Ukraine aid response shifts from short-term to long-haul as humanitarian crises spiral out of control

Ukraine aid response shifts from short-term to long-haul as humanitarian crises spiral out of control


Four months into the Russian invasion, Ukraine is facing multiple humanitarian crises on several different fronts, with local and international aid responders girding for the long haul amid the expectation that needs are only going to grow and last longer.

Concentrated, brutal fighting in the east is preventing aid groups from reaching the most vulnerable communities, while millions who fled their homes to the country’s west are preparing for long-term internal displacement with few options for work or shelter. Many who have returned to liberated areas around the capital, Kyiv, are struggling to rebuild their lives, having run out of money and found their homes reduced to rubble.

As the conflict drags on, people say they’re running out of time and options for survival. In the west, where nearly two million people are internally displaced, the majority are living in centres such as schools and kindergartens. The government, aid agencies and displaced people said they were unsure where they’ll go when school restarts in September. Others have moved into temporary mobile houses, which aren’t equipped to house people when temperatures drop come winter.

“People can sustain themselves for now. But maybe in three months’ time that’s not going to be the case,” said Karen Whiting, assistant representative for protection in Ukraine for the UN’s refugee agency, UNHCR. “The situation is getting worse.”

When Russia invaded on February 24, few predicted the war would turn into a protracted conflict as many suspected Kyiv could fall in days or weeks. But the international community is now warning of a three-to-five-year response, according to internal emails between aid agencies seen by The New Humanitarian.

Some five million people have lost their jobs, seven million are internally displaced and more than 10 million are in need of food and livelihood assistance, according to the UN.

While Ukraine is one of the best-funded emergencies in the world – receiving $1.6 billion, or more than 70 per cent of the requested funds so far, aid workers and Ukrainians say assistance is still not reaching people fast enough – at times not at all. Aid teams are also increasingly having to look beyond emergency response and plan with the Ukrainian government for the more expensive and longer-term tasks of sustainable housing, jobs and rebuilding.

The rapid outpouring of money can also have adverse effects. More funds means aid groups are expected to deliver more aid to more people, sometimes over unrealistic timeframes. Several aid workers, who spoke on condition of anonymity, say some larger agencies are too focused on speed of spending rather than quality programming that takes longer to implement.

However, humanitarian assistance has helped nearly nine million people. Almost two million have been given cash assistance, and more than 500 Ukrainians in need of urgent or continued medical assistance have been transferred to European hospitals, according to the UN.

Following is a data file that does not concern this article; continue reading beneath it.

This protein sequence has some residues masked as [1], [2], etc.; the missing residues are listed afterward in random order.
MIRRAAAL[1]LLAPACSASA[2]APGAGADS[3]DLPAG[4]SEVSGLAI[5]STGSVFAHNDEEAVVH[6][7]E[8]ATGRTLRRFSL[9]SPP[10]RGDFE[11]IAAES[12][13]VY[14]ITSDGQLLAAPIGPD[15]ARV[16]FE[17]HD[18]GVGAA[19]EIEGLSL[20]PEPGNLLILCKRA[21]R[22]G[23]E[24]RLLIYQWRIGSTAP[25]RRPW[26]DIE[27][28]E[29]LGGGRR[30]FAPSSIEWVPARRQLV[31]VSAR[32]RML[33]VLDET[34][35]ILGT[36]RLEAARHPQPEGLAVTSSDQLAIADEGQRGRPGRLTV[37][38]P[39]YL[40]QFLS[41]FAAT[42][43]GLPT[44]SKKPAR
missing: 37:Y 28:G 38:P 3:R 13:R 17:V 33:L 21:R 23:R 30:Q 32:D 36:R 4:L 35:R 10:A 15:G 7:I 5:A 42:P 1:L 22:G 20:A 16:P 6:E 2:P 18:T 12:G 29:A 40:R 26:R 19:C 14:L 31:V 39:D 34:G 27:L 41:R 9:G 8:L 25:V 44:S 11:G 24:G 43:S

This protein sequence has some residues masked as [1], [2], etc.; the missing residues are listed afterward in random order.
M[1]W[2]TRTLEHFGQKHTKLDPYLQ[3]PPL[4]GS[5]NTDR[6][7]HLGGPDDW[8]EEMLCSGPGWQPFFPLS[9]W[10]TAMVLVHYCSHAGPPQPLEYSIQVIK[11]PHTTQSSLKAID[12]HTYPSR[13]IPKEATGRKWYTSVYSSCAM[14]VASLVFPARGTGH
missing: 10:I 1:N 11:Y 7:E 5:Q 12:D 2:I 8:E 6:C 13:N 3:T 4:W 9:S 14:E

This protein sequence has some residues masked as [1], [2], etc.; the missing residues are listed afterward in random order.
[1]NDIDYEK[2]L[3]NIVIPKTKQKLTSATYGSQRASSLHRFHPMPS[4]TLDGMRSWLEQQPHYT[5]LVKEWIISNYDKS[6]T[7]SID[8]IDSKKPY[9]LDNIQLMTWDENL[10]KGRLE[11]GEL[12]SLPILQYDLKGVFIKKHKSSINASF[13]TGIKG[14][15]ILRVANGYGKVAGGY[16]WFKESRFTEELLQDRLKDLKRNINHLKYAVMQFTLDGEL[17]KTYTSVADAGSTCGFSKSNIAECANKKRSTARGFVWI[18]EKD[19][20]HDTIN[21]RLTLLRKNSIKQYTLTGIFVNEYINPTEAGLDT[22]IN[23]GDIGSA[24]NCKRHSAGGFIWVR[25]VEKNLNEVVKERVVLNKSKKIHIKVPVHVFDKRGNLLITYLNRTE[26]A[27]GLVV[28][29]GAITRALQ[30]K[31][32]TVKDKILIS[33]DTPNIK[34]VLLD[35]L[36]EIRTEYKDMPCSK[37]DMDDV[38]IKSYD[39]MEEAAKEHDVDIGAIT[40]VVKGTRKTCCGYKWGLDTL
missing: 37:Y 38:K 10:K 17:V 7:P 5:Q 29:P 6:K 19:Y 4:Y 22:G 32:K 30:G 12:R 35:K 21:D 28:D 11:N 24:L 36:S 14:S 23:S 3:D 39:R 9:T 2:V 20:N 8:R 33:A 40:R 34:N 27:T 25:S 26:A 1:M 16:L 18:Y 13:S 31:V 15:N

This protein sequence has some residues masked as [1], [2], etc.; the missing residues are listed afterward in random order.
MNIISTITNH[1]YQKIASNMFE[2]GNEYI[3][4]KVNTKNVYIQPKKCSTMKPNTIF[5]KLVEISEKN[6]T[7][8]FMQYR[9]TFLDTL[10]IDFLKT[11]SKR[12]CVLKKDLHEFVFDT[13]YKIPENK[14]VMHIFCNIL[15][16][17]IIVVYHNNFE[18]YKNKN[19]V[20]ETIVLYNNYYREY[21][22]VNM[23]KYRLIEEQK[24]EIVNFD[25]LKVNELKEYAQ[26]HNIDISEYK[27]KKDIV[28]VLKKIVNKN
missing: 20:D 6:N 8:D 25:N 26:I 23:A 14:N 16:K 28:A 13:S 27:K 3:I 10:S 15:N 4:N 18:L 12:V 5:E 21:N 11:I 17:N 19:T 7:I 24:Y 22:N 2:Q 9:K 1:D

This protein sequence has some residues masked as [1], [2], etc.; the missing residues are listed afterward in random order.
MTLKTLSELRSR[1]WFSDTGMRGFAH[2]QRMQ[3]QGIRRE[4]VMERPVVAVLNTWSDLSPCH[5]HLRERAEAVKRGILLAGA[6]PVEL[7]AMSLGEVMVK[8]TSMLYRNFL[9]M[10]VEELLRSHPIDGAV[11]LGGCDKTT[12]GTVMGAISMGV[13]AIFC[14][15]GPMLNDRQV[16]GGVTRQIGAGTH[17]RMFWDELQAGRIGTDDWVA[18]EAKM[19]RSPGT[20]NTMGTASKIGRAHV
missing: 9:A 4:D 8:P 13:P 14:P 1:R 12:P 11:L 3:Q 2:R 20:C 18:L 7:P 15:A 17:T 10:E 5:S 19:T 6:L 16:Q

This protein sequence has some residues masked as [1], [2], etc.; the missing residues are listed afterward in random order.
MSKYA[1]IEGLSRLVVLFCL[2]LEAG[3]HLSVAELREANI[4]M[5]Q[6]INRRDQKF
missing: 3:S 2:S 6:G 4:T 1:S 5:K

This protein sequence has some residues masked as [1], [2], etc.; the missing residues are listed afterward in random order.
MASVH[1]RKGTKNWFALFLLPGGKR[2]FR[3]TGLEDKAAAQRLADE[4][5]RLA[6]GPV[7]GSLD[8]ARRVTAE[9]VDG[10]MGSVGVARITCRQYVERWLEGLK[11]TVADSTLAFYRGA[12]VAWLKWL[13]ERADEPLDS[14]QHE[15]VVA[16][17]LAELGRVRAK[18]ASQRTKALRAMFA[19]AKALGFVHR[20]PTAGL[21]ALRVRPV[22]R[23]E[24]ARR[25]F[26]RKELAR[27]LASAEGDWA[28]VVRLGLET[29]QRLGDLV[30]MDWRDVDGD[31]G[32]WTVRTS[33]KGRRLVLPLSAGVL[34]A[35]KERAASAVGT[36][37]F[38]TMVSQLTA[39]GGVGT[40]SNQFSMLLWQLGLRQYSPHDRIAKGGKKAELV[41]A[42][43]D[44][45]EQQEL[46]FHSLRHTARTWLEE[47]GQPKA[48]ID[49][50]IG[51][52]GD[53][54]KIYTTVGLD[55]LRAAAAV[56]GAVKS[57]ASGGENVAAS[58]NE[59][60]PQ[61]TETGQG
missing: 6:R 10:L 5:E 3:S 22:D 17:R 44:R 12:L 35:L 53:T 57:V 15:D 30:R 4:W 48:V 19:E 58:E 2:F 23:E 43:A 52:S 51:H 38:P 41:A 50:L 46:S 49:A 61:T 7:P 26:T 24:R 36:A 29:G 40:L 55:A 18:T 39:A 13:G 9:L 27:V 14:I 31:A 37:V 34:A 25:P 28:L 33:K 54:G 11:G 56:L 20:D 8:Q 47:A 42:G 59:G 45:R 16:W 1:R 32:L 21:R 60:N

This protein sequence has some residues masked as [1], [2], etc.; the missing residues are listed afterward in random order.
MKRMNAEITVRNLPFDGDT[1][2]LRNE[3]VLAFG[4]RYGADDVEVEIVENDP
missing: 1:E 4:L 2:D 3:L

Aid groups are expanding operations to the east from the west, where they were stationed at the start of the invasion, and are starting to figure out how to increase their access into more remote and harder-hit towns.

Outside the country, some five million refugees, the majority of whom fled to Poland, are receiving housing, employment and education opportunities. The EU has also granted immediate temporary protection to all people fleeing the war, meaning displaced people can benefit from the same rights across the 27-nation bloc for things such as residence permits, the ability to work and get housing, social welfare, and medical assistance.

But within Ukraine, even for those trying to resume some semblance of normal life in parts of the country with easier access and freer movement, there is still the constant threat of attack and lingering uncertainty.

After a month of relative calm, Kyiv was struck in early June by at least five missiles. Soldiers in towns near the capital say they’ve seen a build-up of military forces along the Belarus border – some 80 kilometres away – and that they’re catching more Russian spies, according to Dmytro Korbut, who fights with the Territorial Defence Forces, a military reserve unit comprised mostly of Ukrainian civilians.

“We’re living between these two states. On the one hand it’s quiet, and on the other there’s the threat of air alarms,” Korbut said. “Right now, our lives mean sitting with bags packed and being ready to go.”

While there are still attacks throughout the country, the frontlines have become more defined since Russia, in April, abandoned any short-term plans to encircle Kyiv, instead concentrating efforts in the eastern Donbas region.

The shift has allowed for freer movement in the centre of the country, particularly in the capital and surrounding towns where some 700,000 people – out of 2.5 million who fled – have returned, according to the government. When The New Humanitarian travelled to Kyiv in March, days after the invasion began, the road was lined with checkpoints, and the city was fortified and largely empty of people. Today, there are few barricades, and people stroll the streets and socialise on terraces.

  • The New Humanitarian report
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